Elder Bednar Wishes We Would Get Rid of the Word “Meeting” And I Agree

Aug 8, 2013
1 min read



The following is a really interesting excerpt from a 2010 Worldwide Leadership Training Meeting panel discussion. I really like Elder Bednar for his very clear approach to gospel doctrines and efforts to force out useless traditions from the Church while he reorients us to a higher standard.

The challenge is to take his words and figure out how to apply them in our individual situations.

“If I had the wish of my heart, I would remove from the vocabulary of the Latter-day Saints the word meeting.

“We have not been talking about a ward council meeting. We’ve been talking about a revelatory experience with the members of the ward council. And if members of councils, if members of families, as they come together, would think in terms of “I’m preparing to participate in a revelatory experience with my family” instead of going to a meeting—a revelatory experience with the members of the ward council—I think we would prepare and act much differently.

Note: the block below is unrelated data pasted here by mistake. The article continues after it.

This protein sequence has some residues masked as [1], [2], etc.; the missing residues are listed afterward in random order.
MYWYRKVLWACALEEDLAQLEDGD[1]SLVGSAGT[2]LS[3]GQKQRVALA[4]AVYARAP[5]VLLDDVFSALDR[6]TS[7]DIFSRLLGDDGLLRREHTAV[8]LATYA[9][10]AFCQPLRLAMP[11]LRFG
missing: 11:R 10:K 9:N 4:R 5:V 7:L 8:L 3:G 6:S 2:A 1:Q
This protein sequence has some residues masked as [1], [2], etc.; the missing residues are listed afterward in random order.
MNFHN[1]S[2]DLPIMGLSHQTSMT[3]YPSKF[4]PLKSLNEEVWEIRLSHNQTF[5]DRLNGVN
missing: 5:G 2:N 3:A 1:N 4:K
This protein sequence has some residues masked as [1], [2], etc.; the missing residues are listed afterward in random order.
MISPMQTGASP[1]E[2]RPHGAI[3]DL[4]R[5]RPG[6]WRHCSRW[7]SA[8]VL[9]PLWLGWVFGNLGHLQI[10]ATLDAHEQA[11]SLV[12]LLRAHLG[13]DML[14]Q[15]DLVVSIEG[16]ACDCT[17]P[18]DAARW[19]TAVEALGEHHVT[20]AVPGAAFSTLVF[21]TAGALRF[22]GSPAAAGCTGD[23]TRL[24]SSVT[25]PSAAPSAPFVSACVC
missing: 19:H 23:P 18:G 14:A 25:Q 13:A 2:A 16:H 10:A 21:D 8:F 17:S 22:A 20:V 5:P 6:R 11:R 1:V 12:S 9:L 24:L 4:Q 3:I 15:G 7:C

“In these latter days, given the forces of the adversary and the darkness, no one person in the family and no one person in a ward is going to be the conduit through which all of the answers come.” (Excerpt from a panel discussion, 2010 Worldwide Leadership Training Meeting, 2010, emphasis added)

What do you think?

  • How can we make our “meetings” revelatory experiences?
  • How can we make our Family Home Evenings revelatory experiences?


  1. I’ve always loved these comments from Elder Bednar. These ideas first became apparent to me in reading Bushman’s Rough Stone Rolling, as he laid out how the restored church is built on the back of councils. These were far more obvious and apparent in the earlier days of the restoration, but we still have these principles in play. Conferences and councils, in the era of Joseph Smith, were highly revelatory. Much of our Doctrine and Covenants resulted from these meetings. I think returning them to the prominence they once had could go a long way to changing the nature of our meetings.

    With that in mind, I think the ultimate way to make these meetings into revelatory experiences is to take the admonitions and guidelines from the D&C a *lot* more seriously.

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